I've been thinking about authors I love and author blogs I love, and how surprisingly little overlap there seems to be between the two.

When I look at the list of the (many) author blogs I follow, not all of them are written by authors whose books I've enjoyed. Some are written by authors whose books I've never read; others are written by authors whose books I found disappointing or even outright disliked. Nevertheless, I find their blogs to be engaging, interesting, funny or otherwise enjoyable, so I keep following them.

Here are some positive qualities I've noticed in the author blogs I follow:

- A great sense of humor.

- Links to other sites and articles of interest.

- Thoughtful posts about the writing and reading processes which are not just limited to the author's own work.

- Evidence that this author is part of a larger creative community -- they're responding to blogs written by others, and sincerely recommending, reviewing and promoting other authors' work even when it obviously isn't going to benefit them personally.

- Interaction with commenters -- proving that the author is actually interested in some social and intellectual give-and-take, rather than just standing on a soapbox.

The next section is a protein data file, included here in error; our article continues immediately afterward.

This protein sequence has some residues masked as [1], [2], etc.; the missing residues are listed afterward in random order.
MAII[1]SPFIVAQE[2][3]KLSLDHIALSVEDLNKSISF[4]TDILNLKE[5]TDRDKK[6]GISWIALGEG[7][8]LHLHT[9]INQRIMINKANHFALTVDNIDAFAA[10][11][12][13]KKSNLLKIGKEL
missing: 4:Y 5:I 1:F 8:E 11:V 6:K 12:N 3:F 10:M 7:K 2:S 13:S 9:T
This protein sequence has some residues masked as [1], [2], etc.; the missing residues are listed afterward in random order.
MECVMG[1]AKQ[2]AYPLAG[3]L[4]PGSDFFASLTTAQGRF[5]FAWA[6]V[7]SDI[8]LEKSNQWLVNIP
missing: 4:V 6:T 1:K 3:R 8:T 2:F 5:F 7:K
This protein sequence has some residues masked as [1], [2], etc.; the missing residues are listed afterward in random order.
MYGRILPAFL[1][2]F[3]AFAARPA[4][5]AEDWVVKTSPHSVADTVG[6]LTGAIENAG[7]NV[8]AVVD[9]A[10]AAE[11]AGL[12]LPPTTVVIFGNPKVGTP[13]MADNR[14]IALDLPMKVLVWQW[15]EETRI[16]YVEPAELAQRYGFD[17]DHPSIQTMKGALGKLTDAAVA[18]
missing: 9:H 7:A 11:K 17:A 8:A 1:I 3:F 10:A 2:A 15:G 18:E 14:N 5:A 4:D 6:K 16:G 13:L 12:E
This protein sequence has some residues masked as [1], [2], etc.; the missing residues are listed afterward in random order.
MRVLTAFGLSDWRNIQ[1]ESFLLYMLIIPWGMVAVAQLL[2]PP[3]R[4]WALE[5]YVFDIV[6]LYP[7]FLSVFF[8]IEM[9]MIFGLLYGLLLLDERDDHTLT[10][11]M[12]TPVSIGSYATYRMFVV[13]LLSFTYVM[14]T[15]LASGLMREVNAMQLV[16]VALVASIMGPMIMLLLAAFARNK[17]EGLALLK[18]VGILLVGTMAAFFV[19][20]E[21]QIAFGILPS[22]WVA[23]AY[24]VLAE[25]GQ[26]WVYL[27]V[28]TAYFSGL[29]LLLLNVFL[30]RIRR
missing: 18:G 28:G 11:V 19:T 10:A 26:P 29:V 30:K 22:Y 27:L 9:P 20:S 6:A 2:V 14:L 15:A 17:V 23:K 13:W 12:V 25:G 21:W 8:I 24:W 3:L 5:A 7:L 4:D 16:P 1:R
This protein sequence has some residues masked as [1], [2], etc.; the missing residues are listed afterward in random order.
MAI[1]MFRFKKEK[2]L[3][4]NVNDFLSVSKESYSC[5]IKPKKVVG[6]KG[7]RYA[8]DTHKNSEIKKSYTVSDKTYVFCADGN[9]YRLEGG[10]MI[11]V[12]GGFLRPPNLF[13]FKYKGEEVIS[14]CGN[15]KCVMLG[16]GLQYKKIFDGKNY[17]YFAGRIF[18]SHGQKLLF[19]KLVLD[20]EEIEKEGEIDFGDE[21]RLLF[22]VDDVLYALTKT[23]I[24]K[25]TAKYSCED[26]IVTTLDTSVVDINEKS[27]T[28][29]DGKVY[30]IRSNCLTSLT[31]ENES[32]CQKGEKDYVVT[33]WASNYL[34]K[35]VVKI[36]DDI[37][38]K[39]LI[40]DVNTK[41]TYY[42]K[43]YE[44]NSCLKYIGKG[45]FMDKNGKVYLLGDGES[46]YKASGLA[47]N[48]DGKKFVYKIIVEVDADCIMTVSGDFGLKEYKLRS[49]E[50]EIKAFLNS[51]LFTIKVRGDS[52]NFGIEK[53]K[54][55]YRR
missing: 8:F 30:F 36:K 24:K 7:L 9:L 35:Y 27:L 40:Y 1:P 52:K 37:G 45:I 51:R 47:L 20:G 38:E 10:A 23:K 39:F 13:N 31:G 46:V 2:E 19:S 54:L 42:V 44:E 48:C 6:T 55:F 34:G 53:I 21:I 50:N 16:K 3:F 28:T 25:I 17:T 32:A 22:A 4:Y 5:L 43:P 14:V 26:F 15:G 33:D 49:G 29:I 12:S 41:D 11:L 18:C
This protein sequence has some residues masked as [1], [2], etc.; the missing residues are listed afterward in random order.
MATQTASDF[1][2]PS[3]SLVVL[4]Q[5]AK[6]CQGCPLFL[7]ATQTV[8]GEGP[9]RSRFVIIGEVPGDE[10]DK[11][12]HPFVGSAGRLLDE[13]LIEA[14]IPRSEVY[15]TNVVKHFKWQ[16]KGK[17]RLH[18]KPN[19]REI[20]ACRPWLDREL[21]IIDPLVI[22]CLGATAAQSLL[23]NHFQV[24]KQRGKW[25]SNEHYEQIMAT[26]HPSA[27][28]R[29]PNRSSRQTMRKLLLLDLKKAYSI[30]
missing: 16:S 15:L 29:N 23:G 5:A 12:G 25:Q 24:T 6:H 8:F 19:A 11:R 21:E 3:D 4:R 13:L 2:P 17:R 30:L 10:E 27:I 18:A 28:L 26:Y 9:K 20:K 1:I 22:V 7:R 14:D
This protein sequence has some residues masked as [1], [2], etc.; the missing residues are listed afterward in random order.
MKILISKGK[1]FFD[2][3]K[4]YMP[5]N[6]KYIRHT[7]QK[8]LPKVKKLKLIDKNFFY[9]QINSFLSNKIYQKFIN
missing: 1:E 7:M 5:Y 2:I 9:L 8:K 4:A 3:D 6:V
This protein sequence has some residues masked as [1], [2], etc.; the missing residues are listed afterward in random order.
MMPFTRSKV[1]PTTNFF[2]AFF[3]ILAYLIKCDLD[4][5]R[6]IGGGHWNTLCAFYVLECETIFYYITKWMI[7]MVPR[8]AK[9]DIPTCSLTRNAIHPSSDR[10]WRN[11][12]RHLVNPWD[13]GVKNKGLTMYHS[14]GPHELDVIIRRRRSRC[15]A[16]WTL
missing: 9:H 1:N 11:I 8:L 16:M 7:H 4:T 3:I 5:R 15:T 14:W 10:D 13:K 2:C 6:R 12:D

On the other hand, there have been a few occasions where I discovered a much-loved author blogging and have leaped to add them to my reading list -- only to change my mind a few months later and take them off again because their blogging style and content were so tedious that it was spoiling my enjoyment of their books.

Here are some of the reasons I've taken author blogs off my list:

- Entry after entry describing routine events in their day, usually in mind-numbing detail ("So I got up and had breakfast, and then I took the dog out for a walk, and then I came home and cleaned the toilet...")

- At least 50% of the posts are about their pets and/or their children, and they're written in a way which is neither funny nor otherwise creative. Sorry, I like kids and animals as much as the next person, but I am really not that interested in hearing about the cute little booties you bought for your poodle, or how you put a bandage on Little Johnny's scraped knee.